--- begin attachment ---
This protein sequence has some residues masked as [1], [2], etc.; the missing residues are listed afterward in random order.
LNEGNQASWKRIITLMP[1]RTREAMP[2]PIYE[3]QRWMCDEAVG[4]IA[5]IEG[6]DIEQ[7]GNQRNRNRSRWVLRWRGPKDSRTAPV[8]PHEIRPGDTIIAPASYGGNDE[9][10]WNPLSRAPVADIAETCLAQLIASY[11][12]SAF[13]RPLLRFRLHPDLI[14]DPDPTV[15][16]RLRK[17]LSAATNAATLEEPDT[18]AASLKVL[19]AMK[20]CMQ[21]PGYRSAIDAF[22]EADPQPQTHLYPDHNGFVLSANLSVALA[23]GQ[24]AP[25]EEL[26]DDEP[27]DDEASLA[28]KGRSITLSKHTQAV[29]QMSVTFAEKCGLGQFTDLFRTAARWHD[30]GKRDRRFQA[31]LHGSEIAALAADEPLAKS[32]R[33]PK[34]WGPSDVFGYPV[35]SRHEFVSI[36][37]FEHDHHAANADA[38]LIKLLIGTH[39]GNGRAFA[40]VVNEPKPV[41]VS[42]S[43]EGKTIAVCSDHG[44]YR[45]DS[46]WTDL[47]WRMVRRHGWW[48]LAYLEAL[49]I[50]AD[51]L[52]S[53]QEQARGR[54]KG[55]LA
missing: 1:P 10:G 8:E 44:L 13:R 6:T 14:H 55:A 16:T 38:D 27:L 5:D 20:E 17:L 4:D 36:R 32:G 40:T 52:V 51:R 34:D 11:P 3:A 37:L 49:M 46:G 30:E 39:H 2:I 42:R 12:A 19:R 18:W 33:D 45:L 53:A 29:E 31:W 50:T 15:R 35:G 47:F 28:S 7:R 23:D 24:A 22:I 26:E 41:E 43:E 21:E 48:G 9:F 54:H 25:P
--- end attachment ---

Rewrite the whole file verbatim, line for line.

This protein sequence has some residues masked as [1], [2], etc.; the missing residues are listed afterward in random order.
LNEGNQASWKRIITLMP[1]RTREAMP[2]PIYE[3]QRWMCDEAVG[4]IA[5]IEG[6]DIEQ[7]GNQRNRNRSRWVLRWRGPKDSRTAPV[8]PHEIRPGDTIIAPASYGGNDE[9][10]WNPLSRAPVADIAETCLAQLIASY[11][12]SAF[13]RPLLRFRLHPDLI[14]DPDPTV[15][16]RLRK[17]LSAATNAATLEEPDT[18]AASLKVL[19]AMK[20]CMQ[21]PGYRSAIDAF[22]EADPQPQTHLYPDHNGFVLSANLSVALA[23]GQ[24]AP[25]EEL[26]DDEP[27]DDEASLA[28]KGRSITLSKHTQAV[29]QMSVTFAEKCGLGQFTDLFRTAARWHD[30]GKRDRRFQA[31]LHGSEIAALAADEPLAKS[32]R[33]PK[34]WGPSDVFGYPV[35]SRHEFVSI[36][37]FEHDHHAANADA[38]LIKLLIGTH[39]GNGRAFA[40]VVNEPKPV[41]VS[42]S[43]EGKTIAVCSDHG[44]YR[45]DS[46]WTDL[47]WRMVRRHGWW[48]LAYLEAL[49]I[50]AD[51]L[52]S[53]QEQARGR[54]KG[55]LA
missing: 1:P 10:G 8:E 44:L 13:R 6:T 14:H 55:A 16:T 38:D 27:L 5:D 20:E 17:L 4:D 36:R 32:G 40:T 52:V 51:R 34:D 11:P 3:A 37:L 49:M 46:G 30:E 39:H 2:I 42:R 12:A 19:R 18:W 33:D 45:L 53:A 29:E 31:W 50:T 15:R 35:G 47:F 28:S 7:R 23:D 24:A 22:I 26:E 41:E 43:E 21:E 48:G 9:F 54:H 25:P